The entire Pacific nation of Tuvalu is planning to recreate a digital version of the country in the metaverse.
With the threatening nature of climate change, Tuvalu is on the front line as rising sea levels risks submerging the tiny nation. Tuvalu’s minister for justice, communication, and foreign affairs, Simon Kofe addressed the leaders at COP27 announcing the plan as a “worse case scenario”. The alternative solutions for his country’s survival included the plan of Tuvalu becoming the first digitalised nation in the Metaverse. This creation would be an online realm that uses augmented and virtual reality to help users discover the ‘twin’ version of the country.
Kofe addressed in a digital video that surrounded him in a digital replica of an islet threatened by rising sea levels saying, “our land, our ocean, our culture are the most precious assets of our people and to keep them safe from harm, no matter what happens in the physical world, we will move them to the cloud.”
Kofe has continuously been addressing the dangers of the climate crisis to COP leaders and in COP26 he presented in the conference standing knee-deep in the sea to demonstrate the severity of the crisis for Tuvalu. He expressed that Tuvalu had to act because on a global scale, countries are not doing enough to prevent climate change.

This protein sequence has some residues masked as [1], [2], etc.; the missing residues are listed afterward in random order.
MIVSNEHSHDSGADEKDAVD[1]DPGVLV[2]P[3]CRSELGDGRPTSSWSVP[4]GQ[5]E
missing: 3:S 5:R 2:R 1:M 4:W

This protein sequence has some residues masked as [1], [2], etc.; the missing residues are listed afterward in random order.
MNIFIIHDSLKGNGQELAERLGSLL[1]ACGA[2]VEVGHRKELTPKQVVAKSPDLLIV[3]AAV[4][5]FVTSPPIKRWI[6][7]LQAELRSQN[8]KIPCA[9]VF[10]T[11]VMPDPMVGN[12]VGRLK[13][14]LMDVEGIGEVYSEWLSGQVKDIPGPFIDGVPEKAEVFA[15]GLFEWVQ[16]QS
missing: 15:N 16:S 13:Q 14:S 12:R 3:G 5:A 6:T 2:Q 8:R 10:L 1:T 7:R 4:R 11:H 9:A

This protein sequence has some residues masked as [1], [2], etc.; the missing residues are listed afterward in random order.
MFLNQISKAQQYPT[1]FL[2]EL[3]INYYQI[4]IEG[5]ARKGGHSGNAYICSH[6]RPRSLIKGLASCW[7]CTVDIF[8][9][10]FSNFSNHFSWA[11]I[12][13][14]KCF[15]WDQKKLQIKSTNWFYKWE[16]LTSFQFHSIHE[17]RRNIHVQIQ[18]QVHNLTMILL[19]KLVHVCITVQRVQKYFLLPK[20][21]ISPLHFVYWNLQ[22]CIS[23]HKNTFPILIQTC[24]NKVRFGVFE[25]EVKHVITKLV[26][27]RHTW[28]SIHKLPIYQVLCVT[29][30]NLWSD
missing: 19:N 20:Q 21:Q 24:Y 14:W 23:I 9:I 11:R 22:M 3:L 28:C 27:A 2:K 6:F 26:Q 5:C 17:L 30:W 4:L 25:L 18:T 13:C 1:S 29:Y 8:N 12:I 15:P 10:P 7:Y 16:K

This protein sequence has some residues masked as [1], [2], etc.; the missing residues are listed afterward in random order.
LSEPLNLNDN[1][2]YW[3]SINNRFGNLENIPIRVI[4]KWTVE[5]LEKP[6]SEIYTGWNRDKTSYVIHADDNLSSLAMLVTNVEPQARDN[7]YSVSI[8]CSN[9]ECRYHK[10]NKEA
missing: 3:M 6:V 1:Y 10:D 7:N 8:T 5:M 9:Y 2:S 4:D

What does a metaverse nation look like?
To understand what the concept is like – a complex ‘metaverse’ may be. A metaverse is a shift in technology in how we interact with it. Imagine a virtual world where people live, work, shop and interact with others from the physical world. Similar to a video game – but in real life on a virtual platform. It represents a future that incorporates augmented and virtual reality becoming a part of everyday living.
Picture this – an avatar moving from one virtual world to another being able to do multiple things. Kofe explains the three aspects of Tuvalu’s nation can be recreated:
Territory – recreating the natural beauty of the nation, which can be interacted with in many ways.
Culture – the ability for Tuvaluan people to communicate with each other to preserve and understand their shared language, norms and cultures – anywhere in the world.
Sovereignty – the loss of land which is owned by the government of Tuvalu will remain on virtual land.